Annual Burger Lecture: Removing Organic Pollutants from Water Using Polymers Derived from Corn

Organic micropollutants, such as pesticides and pharmaceuticals, have raised concerns about negative effects on ecosystems and human health. These compounds are introduced into water resources by human activities, and current wastewater treatment processes do not remove them. Activated carbons are the most widespread adsorbents used to remove organic pollutants from water, but they have several deficiencies, including poor removal of relatively hydrophilic micropollutants, inferior performance in the presence of naturally occurring organic matter, and energy intensive regeneration processes. I will describe polymers based on β-cyclodextrin, an inexpensive, sustainably produced derivative of glucose, that binds these emerging contaminants from water. We also recently modified our original polymer design to target perfluorinated alkyl substances such as PFOA and PFOS, which are environmentally persistent and associated with negative effects at trace concentrations.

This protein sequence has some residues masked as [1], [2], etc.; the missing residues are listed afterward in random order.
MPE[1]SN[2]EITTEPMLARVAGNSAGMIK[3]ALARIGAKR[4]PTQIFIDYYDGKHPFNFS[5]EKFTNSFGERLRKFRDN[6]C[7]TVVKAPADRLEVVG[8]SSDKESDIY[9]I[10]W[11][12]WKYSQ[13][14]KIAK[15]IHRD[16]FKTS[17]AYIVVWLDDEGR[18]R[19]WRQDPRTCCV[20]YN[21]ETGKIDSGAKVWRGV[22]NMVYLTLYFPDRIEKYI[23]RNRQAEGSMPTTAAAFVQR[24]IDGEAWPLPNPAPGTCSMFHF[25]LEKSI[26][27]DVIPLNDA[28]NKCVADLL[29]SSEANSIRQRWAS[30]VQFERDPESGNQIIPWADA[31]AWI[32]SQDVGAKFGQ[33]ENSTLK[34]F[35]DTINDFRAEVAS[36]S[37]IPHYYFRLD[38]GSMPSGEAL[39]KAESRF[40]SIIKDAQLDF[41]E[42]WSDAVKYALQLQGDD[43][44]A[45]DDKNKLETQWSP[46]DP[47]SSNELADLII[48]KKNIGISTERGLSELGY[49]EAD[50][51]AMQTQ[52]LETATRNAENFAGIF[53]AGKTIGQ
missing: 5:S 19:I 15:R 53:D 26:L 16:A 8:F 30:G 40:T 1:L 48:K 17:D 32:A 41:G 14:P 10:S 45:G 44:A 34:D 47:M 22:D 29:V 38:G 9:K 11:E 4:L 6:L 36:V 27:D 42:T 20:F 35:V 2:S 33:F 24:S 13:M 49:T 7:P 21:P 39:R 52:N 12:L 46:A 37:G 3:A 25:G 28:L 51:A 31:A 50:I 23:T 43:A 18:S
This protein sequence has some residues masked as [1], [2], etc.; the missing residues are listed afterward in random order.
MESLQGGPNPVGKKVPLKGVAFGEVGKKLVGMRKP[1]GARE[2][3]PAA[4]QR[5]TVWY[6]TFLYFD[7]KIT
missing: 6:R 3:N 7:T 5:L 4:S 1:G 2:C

Figure: A porous polymer containing cyclodextrins (blue cups) binds organic pollutants from water.

3:30 PM | MEC 205
Friday, October 18, 2019
Dr. William Dichtel
Northwestern University
Professor Cassandra Fraser